Nursing programs may use clinical preceptors as faculty extenders for a portion of clinical learning experiences. If a faculty member uses preceptors in a course, the ratio of faculty to student can increase from 1:10 to 1:12 with 2 students being assigned to preceptors. In a course where the use of preceptors is the sole method of student instruction and supervision in clinical settings, the ratio of faculty to student can be increased to 1:24 with the faculty coordinating the preceptors.
In professional nursing (RN) programs, clinical teaching assistants can work with students in the clinical area under a Master's prepared faculty member and the ratio can be increased to 1:15.
How can a program utilize an MSN student majoring in nursing education and being mentored by a faculty member in a nursing program?
Since the MSN student usually holds a BSN, he/she may function as a clinical teaching assistant working under the supervision of the Master's prepared clinical faculty. He/she may also be asked to provide guest lectures under the supervision of the Master's prepared faculty member as long as the faculty member guides them and is in attendance at all times in student presentations.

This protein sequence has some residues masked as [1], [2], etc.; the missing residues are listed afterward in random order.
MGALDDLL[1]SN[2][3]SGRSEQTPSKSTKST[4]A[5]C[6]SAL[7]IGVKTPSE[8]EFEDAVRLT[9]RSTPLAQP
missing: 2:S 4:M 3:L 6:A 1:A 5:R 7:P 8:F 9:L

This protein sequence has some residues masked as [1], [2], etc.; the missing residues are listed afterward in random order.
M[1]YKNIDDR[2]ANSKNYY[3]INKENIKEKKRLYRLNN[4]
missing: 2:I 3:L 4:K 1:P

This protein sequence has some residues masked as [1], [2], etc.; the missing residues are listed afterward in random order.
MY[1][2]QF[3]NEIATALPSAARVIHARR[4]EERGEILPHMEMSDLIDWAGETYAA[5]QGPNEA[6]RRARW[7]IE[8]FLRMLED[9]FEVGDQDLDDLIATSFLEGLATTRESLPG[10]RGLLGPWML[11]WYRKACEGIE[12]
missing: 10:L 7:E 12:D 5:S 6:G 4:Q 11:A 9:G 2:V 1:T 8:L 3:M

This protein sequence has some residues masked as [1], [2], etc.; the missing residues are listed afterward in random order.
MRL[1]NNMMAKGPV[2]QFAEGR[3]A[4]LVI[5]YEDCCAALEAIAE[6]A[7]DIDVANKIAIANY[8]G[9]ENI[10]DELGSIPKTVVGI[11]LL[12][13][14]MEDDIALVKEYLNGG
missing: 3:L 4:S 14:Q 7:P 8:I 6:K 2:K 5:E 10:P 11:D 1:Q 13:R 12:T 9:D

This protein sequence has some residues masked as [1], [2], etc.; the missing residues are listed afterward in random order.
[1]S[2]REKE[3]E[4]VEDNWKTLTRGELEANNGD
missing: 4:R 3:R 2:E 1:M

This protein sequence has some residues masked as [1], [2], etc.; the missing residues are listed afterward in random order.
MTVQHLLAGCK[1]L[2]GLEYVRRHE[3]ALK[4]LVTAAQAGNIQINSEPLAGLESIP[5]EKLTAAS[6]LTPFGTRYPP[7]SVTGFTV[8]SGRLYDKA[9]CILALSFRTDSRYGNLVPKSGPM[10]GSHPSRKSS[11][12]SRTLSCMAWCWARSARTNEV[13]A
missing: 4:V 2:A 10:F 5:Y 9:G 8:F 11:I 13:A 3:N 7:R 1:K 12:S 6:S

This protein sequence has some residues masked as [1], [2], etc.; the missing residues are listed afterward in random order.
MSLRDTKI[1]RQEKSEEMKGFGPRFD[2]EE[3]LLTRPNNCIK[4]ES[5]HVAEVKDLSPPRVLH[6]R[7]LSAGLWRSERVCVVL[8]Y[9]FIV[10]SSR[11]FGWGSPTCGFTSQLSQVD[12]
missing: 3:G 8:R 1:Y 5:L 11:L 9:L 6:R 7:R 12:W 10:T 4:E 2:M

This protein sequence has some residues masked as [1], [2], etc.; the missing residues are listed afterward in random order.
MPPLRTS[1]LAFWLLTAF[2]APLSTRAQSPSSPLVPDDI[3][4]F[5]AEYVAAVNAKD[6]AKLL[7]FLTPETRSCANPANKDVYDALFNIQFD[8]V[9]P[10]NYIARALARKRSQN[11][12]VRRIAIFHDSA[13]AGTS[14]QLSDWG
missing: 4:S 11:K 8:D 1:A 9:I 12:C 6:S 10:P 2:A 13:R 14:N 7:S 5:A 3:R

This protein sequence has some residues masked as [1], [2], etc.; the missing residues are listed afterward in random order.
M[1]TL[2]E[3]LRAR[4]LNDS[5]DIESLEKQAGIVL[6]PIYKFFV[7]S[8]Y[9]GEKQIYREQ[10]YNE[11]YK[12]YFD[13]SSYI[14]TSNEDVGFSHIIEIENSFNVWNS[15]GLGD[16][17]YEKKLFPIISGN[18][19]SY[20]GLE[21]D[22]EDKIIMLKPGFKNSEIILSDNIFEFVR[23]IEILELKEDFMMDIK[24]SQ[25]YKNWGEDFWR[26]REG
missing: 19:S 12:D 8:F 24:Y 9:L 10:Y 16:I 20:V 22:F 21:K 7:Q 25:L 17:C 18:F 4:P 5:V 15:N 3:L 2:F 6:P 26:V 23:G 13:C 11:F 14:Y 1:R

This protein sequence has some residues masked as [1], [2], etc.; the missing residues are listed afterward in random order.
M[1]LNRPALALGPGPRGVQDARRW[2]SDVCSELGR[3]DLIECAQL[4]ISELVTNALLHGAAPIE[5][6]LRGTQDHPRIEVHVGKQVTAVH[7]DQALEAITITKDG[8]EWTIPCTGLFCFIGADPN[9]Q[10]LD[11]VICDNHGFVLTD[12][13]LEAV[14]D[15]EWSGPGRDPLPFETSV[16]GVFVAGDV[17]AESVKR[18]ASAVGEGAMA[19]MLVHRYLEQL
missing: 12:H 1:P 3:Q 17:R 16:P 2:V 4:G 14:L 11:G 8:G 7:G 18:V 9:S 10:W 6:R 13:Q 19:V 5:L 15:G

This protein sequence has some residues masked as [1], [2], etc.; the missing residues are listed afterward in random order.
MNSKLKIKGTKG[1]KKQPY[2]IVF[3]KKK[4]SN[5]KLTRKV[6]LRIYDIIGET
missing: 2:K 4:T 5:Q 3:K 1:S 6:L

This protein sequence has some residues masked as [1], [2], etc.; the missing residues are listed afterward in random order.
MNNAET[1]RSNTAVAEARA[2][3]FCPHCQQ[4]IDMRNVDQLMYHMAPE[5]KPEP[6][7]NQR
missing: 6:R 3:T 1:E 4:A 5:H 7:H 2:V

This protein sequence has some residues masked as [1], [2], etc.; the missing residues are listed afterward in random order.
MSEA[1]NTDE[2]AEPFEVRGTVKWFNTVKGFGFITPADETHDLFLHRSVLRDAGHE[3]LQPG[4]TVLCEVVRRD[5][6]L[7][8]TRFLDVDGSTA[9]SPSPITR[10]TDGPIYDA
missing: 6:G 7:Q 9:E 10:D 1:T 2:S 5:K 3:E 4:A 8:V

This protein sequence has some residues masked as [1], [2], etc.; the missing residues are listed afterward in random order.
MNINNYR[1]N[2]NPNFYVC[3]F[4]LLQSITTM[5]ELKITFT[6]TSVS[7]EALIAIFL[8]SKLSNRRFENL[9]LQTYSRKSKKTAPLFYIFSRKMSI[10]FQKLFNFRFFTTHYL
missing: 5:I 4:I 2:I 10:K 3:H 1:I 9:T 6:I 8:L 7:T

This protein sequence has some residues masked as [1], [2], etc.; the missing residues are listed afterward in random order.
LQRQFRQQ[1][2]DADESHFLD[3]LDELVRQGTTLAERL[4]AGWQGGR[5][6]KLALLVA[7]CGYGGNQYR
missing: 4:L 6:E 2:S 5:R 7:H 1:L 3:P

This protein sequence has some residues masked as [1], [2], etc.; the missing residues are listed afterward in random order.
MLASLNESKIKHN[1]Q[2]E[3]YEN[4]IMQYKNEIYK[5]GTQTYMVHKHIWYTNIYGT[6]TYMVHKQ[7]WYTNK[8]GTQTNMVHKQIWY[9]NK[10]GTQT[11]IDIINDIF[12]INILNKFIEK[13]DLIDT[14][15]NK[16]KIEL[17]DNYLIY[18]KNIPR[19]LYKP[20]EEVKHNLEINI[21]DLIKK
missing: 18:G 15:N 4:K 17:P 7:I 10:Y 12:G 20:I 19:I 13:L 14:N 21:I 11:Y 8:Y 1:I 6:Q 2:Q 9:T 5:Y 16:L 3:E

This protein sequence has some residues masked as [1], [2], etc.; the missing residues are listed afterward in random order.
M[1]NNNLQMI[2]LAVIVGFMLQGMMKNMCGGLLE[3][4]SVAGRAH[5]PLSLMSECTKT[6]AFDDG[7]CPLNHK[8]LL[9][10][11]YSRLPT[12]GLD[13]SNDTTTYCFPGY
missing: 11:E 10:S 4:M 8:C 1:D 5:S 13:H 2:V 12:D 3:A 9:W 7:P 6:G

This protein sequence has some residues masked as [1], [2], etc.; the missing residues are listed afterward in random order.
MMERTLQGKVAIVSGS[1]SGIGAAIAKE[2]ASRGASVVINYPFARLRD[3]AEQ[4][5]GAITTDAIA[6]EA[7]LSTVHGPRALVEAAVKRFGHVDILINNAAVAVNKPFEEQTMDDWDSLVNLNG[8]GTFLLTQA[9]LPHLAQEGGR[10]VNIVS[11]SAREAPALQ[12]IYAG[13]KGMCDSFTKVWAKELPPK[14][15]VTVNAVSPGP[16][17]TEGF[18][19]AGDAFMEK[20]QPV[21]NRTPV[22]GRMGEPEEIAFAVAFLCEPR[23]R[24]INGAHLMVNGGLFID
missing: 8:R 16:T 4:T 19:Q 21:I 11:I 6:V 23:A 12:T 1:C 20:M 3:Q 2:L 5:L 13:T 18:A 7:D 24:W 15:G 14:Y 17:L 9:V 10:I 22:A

How can vocational nursing educational programs meet the requirements of the rule to provide students with experiences in both acute and non-acute care settings for Pediatrics and Obstetrics when acute clinical opportunities in these areas are shrinking?
The rule requirements in Rule 214.9(b)(3)(A&B) and Rule 214.10(b) in regard to clinical learning experiences in Pediatrics and Obstetrics are:
"Nursing Care of Children. Experiences shall include care of children and meeting their needs in a variety of age groups in both the acute and non-acute care setting. Day care and clinic settings may be utilized as supplementary experience. Common health deviations, physical, psychological, and neurological handicaps, and nutritional needs shall be emphasized. Students shall have opportunities to develop understanding of normal growth and development and the influences of the family, home, church, school, and community. Student practice in caring for and understanding the needs of newborn infants shall also be included."